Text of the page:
3. Then put the rest of the pancake ingredients into the food processor. Blitz till combined and smooth.
  4. Meanwhile, prepare the vegetables for the sauce:
           slice the spring onions and mushrooms
           Peel & crush the garlic, chop the time and chop the cheese ( if using) into cubes
  1. Put ½ tbsp of oil into a saucepan and warm on a low heat. Then add the spring onions mushroom, garlic and thyme and leave to cook gently with a lid on whilst you fry the pancakes
  2. Set your oven to its lowest temperature. Warm ½ tablespoon oil in a large frying pan over a medium heat. Add 2 tbsp batter per pancake to the pan – you should be able to cook 2-3 pancakes at a time. Gently fry for 3 mins till browned underneath with lots of bubbles on top.
  3. Flip. Cook for another 2 mins till set. Keep warm on a plate in the oven while you cook the rest of the pancakes, adding more oil as you need it.
(you may need to wipe out the pan with kitchen roll in between batches if you have any burnt bits) You should get 6-8 pancakes.
  1. Stir the leeks and mushrooms. When they are nicely softened you can add the blue cheese and cream and stir till all the cheese has melted. For Vegan option add Oat cream,  or creme fraiche, and tahini and stir to combine.
  2. Serve the pancakes topped with a spoonful of the sauce and a sprinkling of chopped parsley or chives



What to eat in May and June- Asparagus of course

Asparagus is one of our favourite UK seasonal vegetables and we greet the first local spears in the grocer’s shops with joy each May. We love to eat as much as we can until mid-June when it disappears from our shelves.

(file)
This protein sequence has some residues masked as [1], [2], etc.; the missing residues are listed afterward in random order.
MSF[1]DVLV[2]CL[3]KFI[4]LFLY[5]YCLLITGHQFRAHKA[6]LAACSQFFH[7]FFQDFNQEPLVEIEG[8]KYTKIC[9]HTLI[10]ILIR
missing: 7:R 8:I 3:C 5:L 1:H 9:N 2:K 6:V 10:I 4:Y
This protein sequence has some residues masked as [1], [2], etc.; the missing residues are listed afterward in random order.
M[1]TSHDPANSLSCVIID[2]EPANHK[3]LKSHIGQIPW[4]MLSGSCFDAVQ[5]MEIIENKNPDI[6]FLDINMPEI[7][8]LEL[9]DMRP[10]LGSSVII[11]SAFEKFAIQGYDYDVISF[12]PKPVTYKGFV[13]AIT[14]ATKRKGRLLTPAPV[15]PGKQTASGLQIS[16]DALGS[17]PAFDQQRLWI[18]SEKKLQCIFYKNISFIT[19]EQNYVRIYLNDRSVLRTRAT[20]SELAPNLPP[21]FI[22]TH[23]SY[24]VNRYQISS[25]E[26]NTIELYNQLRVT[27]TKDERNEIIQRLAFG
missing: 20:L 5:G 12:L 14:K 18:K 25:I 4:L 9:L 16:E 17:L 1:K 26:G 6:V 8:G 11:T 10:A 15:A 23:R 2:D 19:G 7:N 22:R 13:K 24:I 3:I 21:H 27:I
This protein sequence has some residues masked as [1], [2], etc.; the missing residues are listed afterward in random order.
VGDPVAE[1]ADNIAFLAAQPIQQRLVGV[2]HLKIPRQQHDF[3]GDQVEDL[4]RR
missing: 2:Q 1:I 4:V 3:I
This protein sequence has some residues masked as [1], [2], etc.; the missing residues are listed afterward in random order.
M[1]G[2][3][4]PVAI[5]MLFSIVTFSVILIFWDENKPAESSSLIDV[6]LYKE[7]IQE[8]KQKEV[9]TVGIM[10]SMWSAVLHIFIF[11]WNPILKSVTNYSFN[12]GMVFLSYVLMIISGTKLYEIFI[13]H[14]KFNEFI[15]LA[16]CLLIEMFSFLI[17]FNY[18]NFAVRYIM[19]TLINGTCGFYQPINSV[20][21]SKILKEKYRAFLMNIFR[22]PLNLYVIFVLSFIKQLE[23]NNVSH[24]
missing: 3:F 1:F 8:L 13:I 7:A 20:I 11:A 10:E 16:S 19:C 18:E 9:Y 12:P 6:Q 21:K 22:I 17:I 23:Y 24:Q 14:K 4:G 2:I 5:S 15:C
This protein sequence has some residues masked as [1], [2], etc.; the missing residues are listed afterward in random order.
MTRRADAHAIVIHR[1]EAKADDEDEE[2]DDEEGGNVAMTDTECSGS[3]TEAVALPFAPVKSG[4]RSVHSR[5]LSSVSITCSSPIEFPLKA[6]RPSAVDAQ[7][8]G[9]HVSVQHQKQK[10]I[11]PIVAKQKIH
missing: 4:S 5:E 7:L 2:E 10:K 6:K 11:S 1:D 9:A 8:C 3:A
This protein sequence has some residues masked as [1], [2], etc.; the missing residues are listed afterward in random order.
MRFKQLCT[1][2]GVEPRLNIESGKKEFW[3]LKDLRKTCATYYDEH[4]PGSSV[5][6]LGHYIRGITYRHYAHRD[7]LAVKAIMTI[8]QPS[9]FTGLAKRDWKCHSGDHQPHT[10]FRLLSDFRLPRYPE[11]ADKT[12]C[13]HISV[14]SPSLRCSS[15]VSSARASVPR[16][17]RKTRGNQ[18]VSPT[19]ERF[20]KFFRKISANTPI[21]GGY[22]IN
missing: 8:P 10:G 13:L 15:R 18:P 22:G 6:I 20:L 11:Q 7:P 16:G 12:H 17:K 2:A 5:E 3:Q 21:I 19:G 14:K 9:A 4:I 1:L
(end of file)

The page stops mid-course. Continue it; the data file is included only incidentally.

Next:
These days it doesn’t disappear though as you can find imported asparagus on supermarket shelves nearly all year round. Please don’t buy this out of season asparagus. It has come from Peru or Mexico and has a high carbon footprint.    This is because it has to be air freighted as asparagus loses flavour and texture after it has been cut and of course, South and Central America are many miles away. Peruvian asparagus is also grown in irrigated beds causing severe water shortages in a very dry region.

Uk locally grown asparagus has a 97% lower carbon footprint than Peruvian asparagus and is much tastier too so always check where your veg has come from. The pictured veg are from a smallholding near Appleton, York and sold by Food Circle

Even when buying local asparagus. It’s not the cheapest of veg as it has to be hand-picked daily. As it’s with us for only a few short weeks (late April to late June) we are happy to pay for this short seasonal treat. We also tend to wait till May to enjoy it too when the price has dropped a little.